Trails with a History (Click here for current plan)

A comprehensive trail network is planned within the Boss Creek lands some of which retrace the tracks of the historical BX Ranch


        The trail network will expand and enhance the parks and trails of the Greater Vernon area for the local residents. This is a high priority of local government as identified within the “Parks and Recreation Master Plan – Ribbons of Green”.  Vernon Hill is specifically mentioned and primary trails will be developed to meet this regional objective and local residents’ desires.  These primary public trails will be designed under the guidelines of the Parks, Recreation and Culture Department of the Greater Vernon Services for all residents.

        In addition the trails will enhance the Boss Creek residents’ enjoyment of the land by providing the ability to move through and around the property by non-vehicular means.  By integrating a series of hiking, riding and biking trails, all residential homes will connect with the public trail network which provides access into the Crown Land, scenic viewpoints, and other on-site attributes. The trail network will meander through the development and will strengthen the sense of community neighbourhood and enjoyment of the land.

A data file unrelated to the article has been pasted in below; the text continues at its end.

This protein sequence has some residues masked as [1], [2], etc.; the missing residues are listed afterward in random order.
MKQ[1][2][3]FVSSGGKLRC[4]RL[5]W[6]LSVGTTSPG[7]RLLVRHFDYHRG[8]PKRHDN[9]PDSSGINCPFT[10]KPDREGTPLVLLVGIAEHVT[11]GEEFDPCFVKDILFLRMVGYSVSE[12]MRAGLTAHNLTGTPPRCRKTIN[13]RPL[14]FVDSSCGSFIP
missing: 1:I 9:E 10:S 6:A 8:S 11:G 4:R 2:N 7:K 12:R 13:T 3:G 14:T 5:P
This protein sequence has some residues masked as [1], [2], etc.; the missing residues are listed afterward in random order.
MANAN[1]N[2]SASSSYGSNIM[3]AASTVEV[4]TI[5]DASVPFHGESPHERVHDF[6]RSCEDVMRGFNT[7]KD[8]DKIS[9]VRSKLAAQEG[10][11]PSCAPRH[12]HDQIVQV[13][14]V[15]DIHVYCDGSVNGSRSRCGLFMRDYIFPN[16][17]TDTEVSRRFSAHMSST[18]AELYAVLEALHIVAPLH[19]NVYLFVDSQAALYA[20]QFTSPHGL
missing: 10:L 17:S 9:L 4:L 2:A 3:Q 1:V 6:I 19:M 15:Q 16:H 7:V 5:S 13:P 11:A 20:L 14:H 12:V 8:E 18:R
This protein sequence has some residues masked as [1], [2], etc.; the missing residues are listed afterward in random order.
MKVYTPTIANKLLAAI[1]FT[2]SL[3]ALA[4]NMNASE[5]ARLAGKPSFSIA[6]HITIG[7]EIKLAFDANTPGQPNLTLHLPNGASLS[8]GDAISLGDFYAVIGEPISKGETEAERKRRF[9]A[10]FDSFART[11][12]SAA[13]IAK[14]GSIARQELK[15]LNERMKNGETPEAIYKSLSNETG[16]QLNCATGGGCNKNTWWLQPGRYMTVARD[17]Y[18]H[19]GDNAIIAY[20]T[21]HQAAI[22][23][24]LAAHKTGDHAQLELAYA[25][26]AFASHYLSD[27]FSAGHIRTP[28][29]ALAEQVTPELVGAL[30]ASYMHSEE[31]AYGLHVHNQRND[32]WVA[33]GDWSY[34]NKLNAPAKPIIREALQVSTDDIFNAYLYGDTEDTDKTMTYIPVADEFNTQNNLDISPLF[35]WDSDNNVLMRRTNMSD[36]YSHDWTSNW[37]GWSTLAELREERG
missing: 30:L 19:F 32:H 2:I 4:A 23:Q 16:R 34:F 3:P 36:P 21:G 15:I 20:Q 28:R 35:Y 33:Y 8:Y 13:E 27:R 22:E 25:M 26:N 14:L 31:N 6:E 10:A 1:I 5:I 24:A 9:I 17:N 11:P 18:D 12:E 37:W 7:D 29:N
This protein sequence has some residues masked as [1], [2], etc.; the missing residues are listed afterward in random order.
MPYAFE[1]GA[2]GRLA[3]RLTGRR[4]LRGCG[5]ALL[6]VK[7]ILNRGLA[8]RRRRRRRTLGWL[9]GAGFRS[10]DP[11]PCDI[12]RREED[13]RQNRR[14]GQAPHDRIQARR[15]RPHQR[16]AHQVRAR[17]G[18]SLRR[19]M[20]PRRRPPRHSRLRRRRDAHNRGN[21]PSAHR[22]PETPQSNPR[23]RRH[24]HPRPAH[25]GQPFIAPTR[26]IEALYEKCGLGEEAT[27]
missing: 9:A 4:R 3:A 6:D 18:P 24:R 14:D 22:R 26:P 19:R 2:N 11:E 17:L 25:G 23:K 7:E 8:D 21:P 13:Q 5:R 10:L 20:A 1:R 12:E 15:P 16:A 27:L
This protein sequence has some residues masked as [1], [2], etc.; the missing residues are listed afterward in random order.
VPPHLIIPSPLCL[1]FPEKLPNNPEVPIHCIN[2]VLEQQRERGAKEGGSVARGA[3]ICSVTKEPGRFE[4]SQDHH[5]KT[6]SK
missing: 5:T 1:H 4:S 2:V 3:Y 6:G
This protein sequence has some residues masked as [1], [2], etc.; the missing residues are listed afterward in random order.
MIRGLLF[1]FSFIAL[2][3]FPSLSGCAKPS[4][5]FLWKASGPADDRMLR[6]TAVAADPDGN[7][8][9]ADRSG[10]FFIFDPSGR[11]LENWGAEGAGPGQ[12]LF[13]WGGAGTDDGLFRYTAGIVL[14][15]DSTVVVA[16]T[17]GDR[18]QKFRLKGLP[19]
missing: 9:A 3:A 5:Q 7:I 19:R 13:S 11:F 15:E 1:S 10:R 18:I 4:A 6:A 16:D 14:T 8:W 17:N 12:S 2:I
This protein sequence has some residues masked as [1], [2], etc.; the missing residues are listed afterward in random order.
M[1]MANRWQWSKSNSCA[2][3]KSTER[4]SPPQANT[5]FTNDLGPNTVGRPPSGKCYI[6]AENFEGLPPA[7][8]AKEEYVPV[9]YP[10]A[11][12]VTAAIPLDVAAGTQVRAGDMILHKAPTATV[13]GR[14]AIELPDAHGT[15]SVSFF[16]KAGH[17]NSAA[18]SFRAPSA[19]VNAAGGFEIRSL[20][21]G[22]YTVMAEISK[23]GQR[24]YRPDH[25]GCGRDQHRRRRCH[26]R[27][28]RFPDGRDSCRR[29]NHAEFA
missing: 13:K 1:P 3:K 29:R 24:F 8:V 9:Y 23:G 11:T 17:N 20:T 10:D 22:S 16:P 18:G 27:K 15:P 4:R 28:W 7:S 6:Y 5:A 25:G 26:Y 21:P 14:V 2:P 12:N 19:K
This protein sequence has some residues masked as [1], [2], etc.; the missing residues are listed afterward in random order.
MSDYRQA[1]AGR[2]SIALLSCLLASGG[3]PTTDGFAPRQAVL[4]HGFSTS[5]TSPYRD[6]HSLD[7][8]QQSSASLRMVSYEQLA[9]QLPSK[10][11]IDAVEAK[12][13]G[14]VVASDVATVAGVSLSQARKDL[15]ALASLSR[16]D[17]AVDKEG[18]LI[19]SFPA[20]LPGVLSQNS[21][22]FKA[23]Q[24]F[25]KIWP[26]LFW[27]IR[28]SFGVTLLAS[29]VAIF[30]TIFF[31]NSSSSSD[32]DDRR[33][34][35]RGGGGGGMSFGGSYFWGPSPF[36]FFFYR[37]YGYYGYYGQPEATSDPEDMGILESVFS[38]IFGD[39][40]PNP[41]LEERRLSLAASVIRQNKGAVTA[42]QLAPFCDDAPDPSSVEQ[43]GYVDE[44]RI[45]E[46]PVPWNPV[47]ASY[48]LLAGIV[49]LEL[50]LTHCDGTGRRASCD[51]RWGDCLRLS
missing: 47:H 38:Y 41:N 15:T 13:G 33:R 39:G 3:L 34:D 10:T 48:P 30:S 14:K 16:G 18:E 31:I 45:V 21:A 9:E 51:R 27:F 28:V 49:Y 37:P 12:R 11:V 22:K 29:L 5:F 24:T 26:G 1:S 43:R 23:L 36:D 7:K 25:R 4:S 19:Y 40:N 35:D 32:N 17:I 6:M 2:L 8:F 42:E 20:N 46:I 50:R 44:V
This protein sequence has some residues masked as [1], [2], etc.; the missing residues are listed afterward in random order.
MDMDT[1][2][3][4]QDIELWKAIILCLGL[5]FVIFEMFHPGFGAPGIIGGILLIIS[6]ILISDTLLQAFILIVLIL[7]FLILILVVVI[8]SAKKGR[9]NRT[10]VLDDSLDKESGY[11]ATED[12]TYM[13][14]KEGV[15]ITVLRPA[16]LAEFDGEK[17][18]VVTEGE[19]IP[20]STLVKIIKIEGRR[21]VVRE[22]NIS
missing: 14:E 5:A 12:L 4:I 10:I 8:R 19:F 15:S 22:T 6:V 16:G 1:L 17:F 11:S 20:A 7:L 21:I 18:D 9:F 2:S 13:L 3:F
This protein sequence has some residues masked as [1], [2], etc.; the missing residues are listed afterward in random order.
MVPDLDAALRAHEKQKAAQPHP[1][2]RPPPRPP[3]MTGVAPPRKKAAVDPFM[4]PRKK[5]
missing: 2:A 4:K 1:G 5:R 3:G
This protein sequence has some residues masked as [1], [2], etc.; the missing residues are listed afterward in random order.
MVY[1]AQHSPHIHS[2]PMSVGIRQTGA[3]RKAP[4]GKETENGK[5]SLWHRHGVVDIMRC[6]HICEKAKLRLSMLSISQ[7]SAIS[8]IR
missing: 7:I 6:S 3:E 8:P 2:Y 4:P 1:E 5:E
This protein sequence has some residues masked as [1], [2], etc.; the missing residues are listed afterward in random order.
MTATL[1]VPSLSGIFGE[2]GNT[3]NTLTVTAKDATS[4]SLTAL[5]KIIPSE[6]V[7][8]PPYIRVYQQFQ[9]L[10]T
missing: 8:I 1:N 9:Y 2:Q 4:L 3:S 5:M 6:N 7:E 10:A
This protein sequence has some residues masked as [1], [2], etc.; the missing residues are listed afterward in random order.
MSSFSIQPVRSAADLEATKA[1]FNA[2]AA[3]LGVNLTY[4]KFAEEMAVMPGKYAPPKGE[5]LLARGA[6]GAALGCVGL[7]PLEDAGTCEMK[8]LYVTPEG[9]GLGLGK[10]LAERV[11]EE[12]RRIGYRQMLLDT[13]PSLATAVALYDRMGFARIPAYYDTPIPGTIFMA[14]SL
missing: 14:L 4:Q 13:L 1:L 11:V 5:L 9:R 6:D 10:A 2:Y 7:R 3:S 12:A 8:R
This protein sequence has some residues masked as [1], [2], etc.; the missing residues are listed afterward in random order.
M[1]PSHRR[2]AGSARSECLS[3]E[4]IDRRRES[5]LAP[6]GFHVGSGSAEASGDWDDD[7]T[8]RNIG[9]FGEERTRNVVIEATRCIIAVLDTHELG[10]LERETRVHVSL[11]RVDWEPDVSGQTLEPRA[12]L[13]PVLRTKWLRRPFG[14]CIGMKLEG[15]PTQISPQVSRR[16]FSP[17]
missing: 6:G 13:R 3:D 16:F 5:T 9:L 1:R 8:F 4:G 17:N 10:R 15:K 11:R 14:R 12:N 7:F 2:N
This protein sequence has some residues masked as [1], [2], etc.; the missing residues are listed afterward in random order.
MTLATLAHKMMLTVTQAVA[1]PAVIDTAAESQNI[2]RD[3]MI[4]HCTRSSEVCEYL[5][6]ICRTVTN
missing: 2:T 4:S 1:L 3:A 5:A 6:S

Boss Creek was originally part of a horse ranch (the BX Ranch) used for raising horses for the stage line that supplied the goldfields in the Cariboo area of BC. In 1860, Francis Barnard began ranching five miles east of present-day Vernon. The name BX was applied to the ranch after Barnard had established the B.C. Express and Stage Line, more commonly known as Barnard's Express. Barnard had come to Yale, B.C. from Quebec in search of gold. Like others, he found a more reliable income in providing services to the mining towns. He obtained a mail delivery contract to the Interior, first on foot, then by pony, and finally by a full-scale freight and passenger service. In 1868, he sent his foreman and senior driver Steve Tingley, to New Mexico where he purchased 400 horses and drove them back to the BX Ranch. These horses became the breeding stock from which Barnard drew the horses needed on the stagecoaches and freight wagons. The run from Cache Creek to Priest's Valley and Okanagan Mission operated until the completion of the Okanagan branch of the CPR in 1892. The Cariboo run survived until 1917 and the opening of the PGE railway. After Barnard's death in 1889, the estate retained the ranch until 1900 when it was sold to Alexander Macdonell. In 1911, a morning fire destroyed the ranch house and barn. Mrs. Macdonell lost her life in the fire. Macdonell sold the largest part of the ranch, retaining only 320 acres. The youngest son, Roddy, inherited the ranch when his father died in 1925. In six years, the bank took over the ranch and sold it to John de Roo. Various parts of the Ranch changed hands and  the Mountain portion purchased by Boss Creek Development in 2005. Old worn, horse shoes can be found there today, so keep an eye open when you walk on a Vernon Hill Ranch nature path.

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